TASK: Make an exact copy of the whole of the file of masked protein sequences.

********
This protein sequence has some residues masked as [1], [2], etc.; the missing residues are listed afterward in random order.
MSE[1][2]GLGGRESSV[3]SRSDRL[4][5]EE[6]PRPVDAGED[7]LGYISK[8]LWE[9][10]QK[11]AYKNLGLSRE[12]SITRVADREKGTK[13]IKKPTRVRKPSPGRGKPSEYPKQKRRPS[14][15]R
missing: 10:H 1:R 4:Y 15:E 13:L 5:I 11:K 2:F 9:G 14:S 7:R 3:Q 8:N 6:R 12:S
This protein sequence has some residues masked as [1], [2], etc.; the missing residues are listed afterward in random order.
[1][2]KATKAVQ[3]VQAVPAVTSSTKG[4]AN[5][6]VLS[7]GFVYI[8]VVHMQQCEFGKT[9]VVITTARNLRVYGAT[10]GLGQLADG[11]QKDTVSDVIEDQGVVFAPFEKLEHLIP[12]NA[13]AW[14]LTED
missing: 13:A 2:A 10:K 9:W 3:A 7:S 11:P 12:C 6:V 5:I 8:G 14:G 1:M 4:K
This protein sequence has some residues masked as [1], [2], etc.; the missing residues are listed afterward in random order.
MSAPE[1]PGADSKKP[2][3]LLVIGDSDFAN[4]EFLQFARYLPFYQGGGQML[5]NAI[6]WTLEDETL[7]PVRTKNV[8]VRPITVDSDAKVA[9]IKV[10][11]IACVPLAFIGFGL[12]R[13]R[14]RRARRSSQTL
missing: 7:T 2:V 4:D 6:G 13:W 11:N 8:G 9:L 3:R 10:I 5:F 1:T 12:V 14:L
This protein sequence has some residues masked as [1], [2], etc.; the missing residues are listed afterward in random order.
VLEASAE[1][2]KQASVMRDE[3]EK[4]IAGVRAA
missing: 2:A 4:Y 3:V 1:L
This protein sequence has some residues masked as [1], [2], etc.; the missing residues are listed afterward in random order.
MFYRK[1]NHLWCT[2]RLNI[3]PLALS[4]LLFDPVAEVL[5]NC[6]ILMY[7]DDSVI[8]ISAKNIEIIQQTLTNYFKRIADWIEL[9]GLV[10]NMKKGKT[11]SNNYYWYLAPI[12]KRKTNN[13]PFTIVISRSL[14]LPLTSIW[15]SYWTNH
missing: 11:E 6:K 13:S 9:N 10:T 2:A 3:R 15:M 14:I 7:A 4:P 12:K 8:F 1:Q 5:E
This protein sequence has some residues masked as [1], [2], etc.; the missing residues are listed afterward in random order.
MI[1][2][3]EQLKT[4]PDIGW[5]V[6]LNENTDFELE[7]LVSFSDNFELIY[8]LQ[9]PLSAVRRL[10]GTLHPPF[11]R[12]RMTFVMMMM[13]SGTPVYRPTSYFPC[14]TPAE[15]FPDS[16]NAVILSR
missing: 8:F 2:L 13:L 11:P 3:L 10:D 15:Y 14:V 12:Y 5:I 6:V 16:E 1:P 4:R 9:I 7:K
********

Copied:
This protein sequence has some residues masked as [1], [2], etc.; the missing residues are listed afterward in random order.
MSE[1][2]GLGGRESSV[3]SRSDRL[4][5]EE[6]PRPVDAGED[7]LGYISK[8]LWE[9][10]QK[11]AYKNLGLSRE[12]SITRVADREKGTK[13]IKKPTRVRKPSPGRGKPSEYPKQKRRPS[14][15]R
missing: 10:H 1:R 4:Y 15:E 13:L 5:I 11:K 2:F 9:G 14:S 7:R 3:Q 8:N 6:R 12:S
This protein sequence has some residues masked as [1], [2], etc.; the missing residues are listed afterward in random order.
[1][2]KATKAVQ[3]VQAVPAVTSSTKG[4]AN[5][6]VLS[7]GFVYI[8]VVHMQQCEFGKT[9]VVITTARNLRVYGAT[10]GLGQLADG[11]QKDTVSDVIEDQGVVFAPFEKLEHLIP[12]NA[13]AW[14]LTED
missing: 13:A 2:A 10:K 9:W 3:A 7:S 11:P 12:C 6:V 5:I 8:G 14:G 1:M 4:K
This protein sequence has some residues masked as [1], [2], etc.; the missing residues are listed afterward in random order.
MSAPE[1]PGADSKKP[2][3]LLVIGDSDFAN[4]EFLQFARYLPFYQGGGQML[5]NAI[6]WTLEDETL[7]PVRTKNV[8]VRPITVDSDAKVA[9]IKV[10][11]IACVPLAFIGFGL[12]R[13]R[14]RRARRSSQTL
missing: 7:T 2:V 4:D 6:G 13:W 11:N 8:G 9:L 3:R 10:I 5:F 1:T 12:V 14:L
This protein sequence has some residues masked as [1], [2], etc.; the missing residues are listed afterward in random order.
VLEASAE[1][2]KQASVMRDE[3]EK[4]IAGVRAA
missing: 2:A 4:Y 3:V 1:L
This protein sequence has some residues masked as [1], [2], etc.; the missing residues are listed afterward in random order.
MFYRK[1]NHLWCT[2]RLNI[3]PLALS[4]LLFDPVAEVL[5]NC[6]ILMY[7]DDSVI[8]ISAKNIEIIQQTLTNYFKRIADWIEL[9]GLV[10]NMKKGKT[11]SNNYYWYLAPI[12]KRKTNN[13]PFTIVISRSL[14]LPLTSIW[15]SYWTNH
missing: 11:E 6:K 13:S 9:N 10:T 2:A 3:R 15:M 14:I 7:A 4:P 12:K 8:F 1:Q 5:E
This protein sequence has some residues masked as [1], [2], etc.; the missing residues are listed afterward in random order.
MI[1][2][3]EQLKT[4]PDIGW[5]V[6]LNENTDFELE[7]LVSFSDNFELIY[8]LQ[9]PLSAVRRL[10]GTLHPPF[11]R[12]RMTFVMMMM[13]SGTPVYRPTSYFPC[14]TPAE[15]FPDS[16]NAVILSR
missing: 8:F 2:L 13:L 11:P 3:L 10:D 15:Y 14:V 12:Y 5:I 6:V 16:E 1:P 4:R 9:I 7:K